I’ve said it before and I’ll say it again: we were so lucky to move into a house that was in great shape when we started. But there were a few things I wanted to change.
Our Entry Hall Foyer Before
Our Entry Hall Foyer After
We ripped up the floor tile and laid down hardwood floors, painted the walls a warm gray and lacquered up that bannister with some Pitch Black paint. And finally, a year after moving in, we replaced that wall-to-wall carpet with a stair runner (in a pattern called Fillmore in linen by Stanton Carpets).
It took me a long time to find the right runner! What is it about stair runners? It’s so hard to find the right material and the right pattern, am I right? I started off by swearing I was going to go with a sisal stair runner. I mean, look at this beauty:
Courtesy of House Beautiful
I decided against sisal because it’s slippery. I had heard from enough “carpet experts” to dissuade me. Mental images of slipping with the baby in my arms gave me the shivers. My beautiful sisal stair runner will have to wait for a future house.
There are all kinds of DIY stair runner options out there, too. This really caught my attention—made from small IKEA rugs:
Courtesy of Little Green Notebook
But then I saw this photo and my heart stopped—this was it!
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Courtesy of Michael Robert Construction
I was certain this was the stair runner for me.
But even if you think something is going to be perfect for your home, you have to see it in your own space because these rugs looked awful!
I brought a bunch of samples home—the charcoal, the navy and the gray. The colors were too much, too saturated for my space. How could they be so beautiful in the pictures and totally not right in my own home?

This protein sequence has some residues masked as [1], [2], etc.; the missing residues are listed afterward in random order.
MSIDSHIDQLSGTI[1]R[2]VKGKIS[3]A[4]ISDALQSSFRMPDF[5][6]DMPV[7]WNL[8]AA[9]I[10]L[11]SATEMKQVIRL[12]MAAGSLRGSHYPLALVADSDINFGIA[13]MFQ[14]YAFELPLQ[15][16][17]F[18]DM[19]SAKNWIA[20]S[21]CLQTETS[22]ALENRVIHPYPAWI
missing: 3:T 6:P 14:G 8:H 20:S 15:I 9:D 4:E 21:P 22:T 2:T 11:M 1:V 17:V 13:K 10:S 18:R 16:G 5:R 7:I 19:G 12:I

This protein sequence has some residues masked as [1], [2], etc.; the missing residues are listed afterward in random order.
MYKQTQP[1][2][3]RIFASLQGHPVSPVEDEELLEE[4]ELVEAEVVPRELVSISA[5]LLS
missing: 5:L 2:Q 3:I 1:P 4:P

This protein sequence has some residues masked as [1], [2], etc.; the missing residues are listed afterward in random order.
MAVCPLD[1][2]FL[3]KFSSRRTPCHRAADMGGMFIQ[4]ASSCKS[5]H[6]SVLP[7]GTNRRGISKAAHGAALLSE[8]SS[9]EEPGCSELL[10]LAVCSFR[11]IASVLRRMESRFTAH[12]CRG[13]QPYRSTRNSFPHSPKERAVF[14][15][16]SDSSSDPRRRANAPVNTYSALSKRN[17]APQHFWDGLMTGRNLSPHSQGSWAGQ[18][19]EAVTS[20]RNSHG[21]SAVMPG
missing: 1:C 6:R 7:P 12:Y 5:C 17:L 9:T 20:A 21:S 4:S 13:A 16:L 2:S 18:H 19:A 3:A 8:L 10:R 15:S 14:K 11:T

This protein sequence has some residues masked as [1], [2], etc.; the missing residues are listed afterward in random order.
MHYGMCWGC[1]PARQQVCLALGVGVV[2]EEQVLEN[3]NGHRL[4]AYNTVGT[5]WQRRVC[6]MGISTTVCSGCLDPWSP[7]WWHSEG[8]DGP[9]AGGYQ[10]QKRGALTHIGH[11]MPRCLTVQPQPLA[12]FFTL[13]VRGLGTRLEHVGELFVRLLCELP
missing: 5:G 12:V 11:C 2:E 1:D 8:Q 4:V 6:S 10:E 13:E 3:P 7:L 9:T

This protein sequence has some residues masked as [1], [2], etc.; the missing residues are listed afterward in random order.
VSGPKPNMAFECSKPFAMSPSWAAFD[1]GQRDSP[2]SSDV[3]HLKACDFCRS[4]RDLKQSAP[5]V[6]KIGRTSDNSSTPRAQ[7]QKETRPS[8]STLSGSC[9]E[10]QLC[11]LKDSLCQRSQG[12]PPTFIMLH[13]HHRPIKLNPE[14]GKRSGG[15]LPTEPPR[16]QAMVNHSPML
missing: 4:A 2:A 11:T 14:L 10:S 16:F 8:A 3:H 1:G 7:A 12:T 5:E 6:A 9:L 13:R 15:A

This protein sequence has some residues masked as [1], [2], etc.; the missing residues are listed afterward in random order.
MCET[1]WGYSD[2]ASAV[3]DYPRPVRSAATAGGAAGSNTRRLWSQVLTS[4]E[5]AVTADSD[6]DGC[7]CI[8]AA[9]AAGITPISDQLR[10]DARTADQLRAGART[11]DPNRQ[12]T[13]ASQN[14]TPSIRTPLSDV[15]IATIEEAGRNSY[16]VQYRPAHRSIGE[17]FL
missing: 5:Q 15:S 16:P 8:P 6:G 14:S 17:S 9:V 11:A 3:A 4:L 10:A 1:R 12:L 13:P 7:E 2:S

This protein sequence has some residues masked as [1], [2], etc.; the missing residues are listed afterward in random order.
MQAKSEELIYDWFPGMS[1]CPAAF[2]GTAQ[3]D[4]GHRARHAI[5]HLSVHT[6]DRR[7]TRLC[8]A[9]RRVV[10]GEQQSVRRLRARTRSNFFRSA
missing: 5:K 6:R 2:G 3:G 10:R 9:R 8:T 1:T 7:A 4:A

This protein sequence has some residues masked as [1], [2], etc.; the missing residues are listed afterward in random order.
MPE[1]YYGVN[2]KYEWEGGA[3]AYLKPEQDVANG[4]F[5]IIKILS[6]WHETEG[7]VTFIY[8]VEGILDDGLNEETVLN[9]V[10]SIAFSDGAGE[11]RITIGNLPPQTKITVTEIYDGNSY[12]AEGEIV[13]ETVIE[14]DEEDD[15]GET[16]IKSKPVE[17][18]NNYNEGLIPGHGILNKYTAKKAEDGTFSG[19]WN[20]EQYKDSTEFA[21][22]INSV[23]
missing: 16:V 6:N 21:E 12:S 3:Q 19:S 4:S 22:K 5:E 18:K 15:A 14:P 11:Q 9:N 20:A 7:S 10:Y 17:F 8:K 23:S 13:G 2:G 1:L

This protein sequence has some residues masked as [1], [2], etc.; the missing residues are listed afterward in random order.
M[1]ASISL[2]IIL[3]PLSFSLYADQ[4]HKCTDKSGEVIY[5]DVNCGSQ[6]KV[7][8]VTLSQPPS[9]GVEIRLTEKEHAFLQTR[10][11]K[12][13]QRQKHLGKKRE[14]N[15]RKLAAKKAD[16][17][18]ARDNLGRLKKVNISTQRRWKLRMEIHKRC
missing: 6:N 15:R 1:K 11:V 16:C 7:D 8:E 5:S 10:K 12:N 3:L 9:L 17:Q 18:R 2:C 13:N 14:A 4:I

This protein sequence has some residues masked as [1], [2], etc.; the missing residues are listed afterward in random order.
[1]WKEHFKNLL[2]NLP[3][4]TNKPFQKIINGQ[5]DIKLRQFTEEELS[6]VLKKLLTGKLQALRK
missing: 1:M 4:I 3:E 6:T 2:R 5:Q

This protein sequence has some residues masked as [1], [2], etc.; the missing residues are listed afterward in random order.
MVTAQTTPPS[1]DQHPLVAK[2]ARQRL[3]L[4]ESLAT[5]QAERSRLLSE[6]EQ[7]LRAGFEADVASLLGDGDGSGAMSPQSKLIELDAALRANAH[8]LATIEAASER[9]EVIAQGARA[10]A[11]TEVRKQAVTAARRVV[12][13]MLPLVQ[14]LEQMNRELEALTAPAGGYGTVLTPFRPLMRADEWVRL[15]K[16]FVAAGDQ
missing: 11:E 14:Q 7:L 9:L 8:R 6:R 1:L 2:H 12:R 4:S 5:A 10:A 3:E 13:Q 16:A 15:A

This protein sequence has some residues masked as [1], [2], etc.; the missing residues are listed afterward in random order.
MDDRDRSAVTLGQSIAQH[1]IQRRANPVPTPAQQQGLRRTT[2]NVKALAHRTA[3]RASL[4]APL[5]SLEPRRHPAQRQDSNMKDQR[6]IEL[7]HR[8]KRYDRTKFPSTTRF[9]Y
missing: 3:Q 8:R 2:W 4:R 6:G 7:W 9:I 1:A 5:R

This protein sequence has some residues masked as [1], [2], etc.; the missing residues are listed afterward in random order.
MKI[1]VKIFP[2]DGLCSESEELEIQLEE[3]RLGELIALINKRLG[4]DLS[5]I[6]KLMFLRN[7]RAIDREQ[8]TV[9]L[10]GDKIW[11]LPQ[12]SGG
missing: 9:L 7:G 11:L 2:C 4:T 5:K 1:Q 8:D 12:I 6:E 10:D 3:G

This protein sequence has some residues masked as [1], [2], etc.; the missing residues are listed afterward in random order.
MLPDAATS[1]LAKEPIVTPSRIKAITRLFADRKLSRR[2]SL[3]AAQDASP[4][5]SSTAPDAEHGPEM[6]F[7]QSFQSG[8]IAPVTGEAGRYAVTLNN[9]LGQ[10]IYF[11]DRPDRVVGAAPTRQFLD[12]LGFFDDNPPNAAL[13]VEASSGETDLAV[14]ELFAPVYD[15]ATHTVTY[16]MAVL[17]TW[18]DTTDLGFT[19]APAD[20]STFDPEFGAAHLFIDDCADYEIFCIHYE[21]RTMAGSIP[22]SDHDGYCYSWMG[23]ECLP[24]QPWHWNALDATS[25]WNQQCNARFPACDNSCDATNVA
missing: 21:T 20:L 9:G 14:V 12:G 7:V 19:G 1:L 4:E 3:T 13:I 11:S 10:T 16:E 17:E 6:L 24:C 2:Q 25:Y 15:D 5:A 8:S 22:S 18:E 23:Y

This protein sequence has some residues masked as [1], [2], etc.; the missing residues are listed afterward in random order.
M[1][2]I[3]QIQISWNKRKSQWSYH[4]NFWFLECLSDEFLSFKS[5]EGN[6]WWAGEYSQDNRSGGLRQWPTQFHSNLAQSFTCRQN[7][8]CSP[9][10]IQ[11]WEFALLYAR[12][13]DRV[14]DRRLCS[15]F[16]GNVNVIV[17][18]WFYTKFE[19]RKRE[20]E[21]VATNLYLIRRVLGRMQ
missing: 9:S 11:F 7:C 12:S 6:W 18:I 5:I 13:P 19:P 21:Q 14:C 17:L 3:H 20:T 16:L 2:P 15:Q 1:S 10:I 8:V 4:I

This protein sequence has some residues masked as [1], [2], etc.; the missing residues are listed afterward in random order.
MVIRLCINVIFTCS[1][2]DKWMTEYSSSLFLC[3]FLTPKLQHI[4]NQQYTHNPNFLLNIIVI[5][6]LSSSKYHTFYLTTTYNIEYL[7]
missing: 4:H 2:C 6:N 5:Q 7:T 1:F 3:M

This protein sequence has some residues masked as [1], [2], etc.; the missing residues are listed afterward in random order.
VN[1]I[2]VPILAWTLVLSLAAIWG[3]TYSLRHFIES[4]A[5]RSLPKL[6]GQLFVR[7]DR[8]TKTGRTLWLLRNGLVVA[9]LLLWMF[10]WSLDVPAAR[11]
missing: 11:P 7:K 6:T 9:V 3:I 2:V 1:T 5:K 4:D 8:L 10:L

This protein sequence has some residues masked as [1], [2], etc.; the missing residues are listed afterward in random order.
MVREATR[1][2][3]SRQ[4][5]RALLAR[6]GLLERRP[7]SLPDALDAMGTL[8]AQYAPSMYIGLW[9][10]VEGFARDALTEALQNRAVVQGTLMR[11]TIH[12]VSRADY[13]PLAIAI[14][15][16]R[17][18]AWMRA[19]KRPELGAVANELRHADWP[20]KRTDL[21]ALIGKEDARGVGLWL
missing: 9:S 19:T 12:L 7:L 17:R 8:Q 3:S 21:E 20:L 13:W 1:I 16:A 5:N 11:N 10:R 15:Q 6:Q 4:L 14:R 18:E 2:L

So, I ended up satisfying my urge for a graphic print, but went way neutral. Lighter than I ever thought I’d go.
Some takeaways from my stair runner hunt:
Bring home samples, and bring home a lot
Bring home a wide range of colors and patterns—stuff you don’t even think you’d ever use. You might be surprised!
I love a good bargain, and I love budget budget budget. Why pay $600 for a side table when you can pay $60? But when it comes to your front staircase, don’t cheap out. Not only does it set the tone for the rest of your house, a more expensive material will likely be more durable than something cheap-o.
I had my heart set on sisal. But the material just wasn’t realistic for my needs—I needed something not slippery for teeny toddler feet or for moms carrying babies. Same goes for choosing color! I went super light, but we are a “no shoes indoors” family. If you wear shoes in your house, you can imagine the beating your rug will take—you’d likely have to go darker than I did!
Lorri Elder Dyner is an interior designer and blogger who believes in the power of “decorating for the rest of us.” Using clever, accessible, and affordable ideas, she brings us insider tips and tricks that make our living spaces feel pulled together. Lorri resides in Westchester with her husband and two small children. Visit her at returntohomeinteriors.com.
The opinions expressed in this article do not necessarily reflect the opinions of the Westchester Magazine editorial staff.